The Chaffee County commissioners will take up Nestlé Waters’ 1041 application on April 21. Here’s a report from Paul Goetz writing for The Mountain Mail. From the article:
Comments were based on staff recommendations, rhetoric and evidence provided by consultants from Nestlé and Chaffee County, as well as other review agencies. Nestlé has provided a “substantial” list of 22 different documents since the March 10 planning commissioners 1041 application special meeting, Don Reimer, county planning director said. A complete application review will be placed on the county Web site, http://www.chaffeecounty.org, within the next few days, Reimer said…
The 1041 application was found to need further investigation with experts in wetlands hydrology and economic impacts. The county retained consultants for this purpose on April 7. Information from both consultants are expected April 17. Included in the draft application review, planners said Nestlé’s need to show the proposed project can be substantiated is not applicable. The application does not meet economic diversity and economic development standards, planners said…
Bruce Lauerman, Nestlé natural resources manager, announced a $500,000 endowment would be established and used for grants to local non-profits who facilitate the values of the Nestlé project. An ad will be placed in The Mountain Mail within the next week which will search for local truck drivers to work with Nestlé’s contracted trucking company, Lauerman said. The company plans to research whether or not it can draw 50 percent of its drivers from Chaffee County…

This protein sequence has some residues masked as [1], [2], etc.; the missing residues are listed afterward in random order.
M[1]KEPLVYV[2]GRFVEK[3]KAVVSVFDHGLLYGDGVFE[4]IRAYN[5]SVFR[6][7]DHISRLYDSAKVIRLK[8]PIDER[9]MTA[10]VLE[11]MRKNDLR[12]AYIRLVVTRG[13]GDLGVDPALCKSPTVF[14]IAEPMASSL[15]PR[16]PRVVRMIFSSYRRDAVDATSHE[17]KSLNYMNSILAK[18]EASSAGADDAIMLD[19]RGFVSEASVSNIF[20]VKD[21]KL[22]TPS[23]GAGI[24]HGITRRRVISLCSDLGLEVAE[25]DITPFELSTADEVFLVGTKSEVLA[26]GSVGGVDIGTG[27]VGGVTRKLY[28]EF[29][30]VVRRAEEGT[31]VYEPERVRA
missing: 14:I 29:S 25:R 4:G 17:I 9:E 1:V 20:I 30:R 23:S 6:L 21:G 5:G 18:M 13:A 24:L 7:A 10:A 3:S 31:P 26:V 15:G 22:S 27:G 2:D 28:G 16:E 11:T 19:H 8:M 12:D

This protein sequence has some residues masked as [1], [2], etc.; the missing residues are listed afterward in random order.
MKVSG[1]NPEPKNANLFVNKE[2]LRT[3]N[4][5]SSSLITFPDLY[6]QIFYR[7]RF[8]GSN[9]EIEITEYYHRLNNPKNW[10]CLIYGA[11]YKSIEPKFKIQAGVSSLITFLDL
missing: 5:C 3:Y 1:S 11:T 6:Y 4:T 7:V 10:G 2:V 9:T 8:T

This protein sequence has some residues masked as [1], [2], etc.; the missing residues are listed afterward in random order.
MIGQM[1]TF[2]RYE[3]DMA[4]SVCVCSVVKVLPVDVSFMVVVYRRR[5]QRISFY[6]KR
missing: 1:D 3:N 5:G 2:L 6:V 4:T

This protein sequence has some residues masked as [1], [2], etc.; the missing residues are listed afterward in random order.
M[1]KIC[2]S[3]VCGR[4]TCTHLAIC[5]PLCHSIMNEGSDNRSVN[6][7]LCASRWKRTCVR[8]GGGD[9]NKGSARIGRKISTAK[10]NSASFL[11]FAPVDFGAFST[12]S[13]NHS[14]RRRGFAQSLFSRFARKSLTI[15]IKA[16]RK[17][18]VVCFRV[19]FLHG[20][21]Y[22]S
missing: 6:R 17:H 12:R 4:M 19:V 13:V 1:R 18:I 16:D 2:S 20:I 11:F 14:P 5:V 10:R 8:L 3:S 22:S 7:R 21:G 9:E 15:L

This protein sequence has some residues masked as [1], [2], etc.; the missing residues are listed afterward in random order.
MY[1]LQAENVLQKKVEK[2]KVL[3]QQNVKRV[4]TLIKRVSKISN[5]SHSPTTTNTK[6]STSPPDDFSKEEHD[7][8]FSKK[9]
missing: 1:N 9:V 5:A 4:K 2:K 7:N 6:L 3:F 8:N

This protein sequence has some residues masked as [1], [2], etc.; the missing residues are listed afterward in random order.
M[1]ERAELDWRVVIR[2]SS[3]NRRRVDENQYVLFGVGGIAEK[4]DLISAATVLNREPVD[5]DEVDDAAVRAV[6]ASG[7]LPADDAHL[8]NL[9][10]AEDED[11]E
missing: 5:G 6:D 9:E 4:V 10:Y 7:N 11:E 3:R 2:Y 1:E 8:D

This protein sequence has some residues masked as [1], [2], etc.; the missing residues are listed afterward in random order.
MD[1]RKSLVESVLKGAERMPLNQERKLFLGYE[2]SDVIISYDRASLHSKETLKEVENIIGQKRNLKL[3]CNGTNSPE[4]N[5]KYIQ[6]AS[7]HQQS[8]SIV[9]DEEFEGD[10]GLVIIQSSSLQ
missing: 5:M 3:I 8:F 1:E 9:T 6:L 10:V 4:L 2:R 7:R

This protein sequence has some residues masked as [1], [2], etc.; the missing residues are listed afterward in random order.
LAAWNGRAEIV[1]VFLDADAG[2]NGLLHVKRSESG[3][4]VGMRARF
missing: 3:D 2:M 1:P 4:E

Planners said they agreed with county staff and found several items in the comprehensive plan need to be addressed including: protecting the scenic and visual quality of the valley and providing access to public lands and river and stream corridors. Efficient use of water including the recycling and reuse of water is satisfactory, planners said.
Nestlé is currently considering Chaffee County water counsel comments and proposed a condition of approval to address concerns. County staff and planners agreed Nestlé comply with water counsel, which will be addressed by a separate report. Planners said further information from the wetlands consultant is needed to determine whether the proposed project and diversion of water shall not decrease the quality and total maximum daily load of peripheral or downstream surface water resources. In reference to not significantly degrading groundwater quality, Sig Jaastad, planning commissioner, said he had concerns if the project would adversely affect upstream users. Planners agreed the standard would be satisfied if a ground water monitoring plan is established.
In addition, planning commissioners gave the following comments on recommended conditions:
•Develop land management plan with the Colorado Division of Wildlife, National Resource Conservation Service, Colorado State University extension and county staff.
•Obtain approval for land management plan from county.
•Plan should include a time line for implementation of practices and annual reports.